One justification for maintaining the tradition of well-paid investigative journalists, such as at The New York Times, is that they are necessary for digging for and reporting on the "truth." Sharing-economy major player Uber seemed to be piggybacking on that value.
In Fortune, Geoffrey Smith tells us that Uber senior vice president for business Emil Michael told attendees at a dinner about that. Supposedly it was off the record. But, as every sophisticated member of the communications industry knows, there is no such thing.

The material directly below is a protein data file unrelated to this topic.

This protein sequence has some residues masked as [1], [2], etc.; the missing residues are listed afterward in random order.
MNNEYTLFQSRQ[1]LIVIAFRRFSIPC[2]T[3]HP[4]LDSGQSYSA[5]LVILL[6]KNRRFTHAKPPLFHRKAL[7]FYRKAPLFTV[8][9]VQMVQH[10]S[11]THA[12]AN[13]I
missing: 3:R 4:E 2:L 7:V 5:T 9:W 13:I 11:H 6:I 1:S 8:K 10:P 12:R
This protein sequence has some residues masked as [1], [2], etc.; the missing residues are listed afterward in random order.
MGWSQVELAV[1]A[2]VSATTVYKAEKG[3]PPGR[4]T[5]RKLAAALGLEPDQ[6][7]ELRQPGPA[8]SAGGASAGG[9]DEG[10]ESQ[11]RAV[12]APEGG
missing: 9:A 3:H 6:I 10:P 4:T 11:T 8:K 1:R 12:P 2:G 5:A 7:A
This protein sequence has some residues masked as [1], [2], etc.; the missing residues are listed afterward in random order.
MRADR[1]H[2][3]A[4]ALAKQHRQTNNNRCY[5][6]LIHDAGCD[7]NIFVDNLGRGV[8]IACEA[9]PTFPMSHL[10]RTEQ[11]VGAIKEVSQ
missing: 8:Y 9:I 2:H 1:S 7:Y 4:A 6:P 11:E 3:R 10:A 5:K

What Michael discussed was hiring private investigators and journalists to dig up the dirt on Uber's critics in the media. That would include taking deep dives into their personal lives.
At the dinner was Buzzfeed. It made that content public. In response Michael denied that was the gameplan.
Influential venture capitalist Peter Thiel observed that Uber is "ethically challenged." The question for public relations case studies is this: Can bad publicity hurt a company. There is one school of thought which holds that there is no such thing as bad publicity.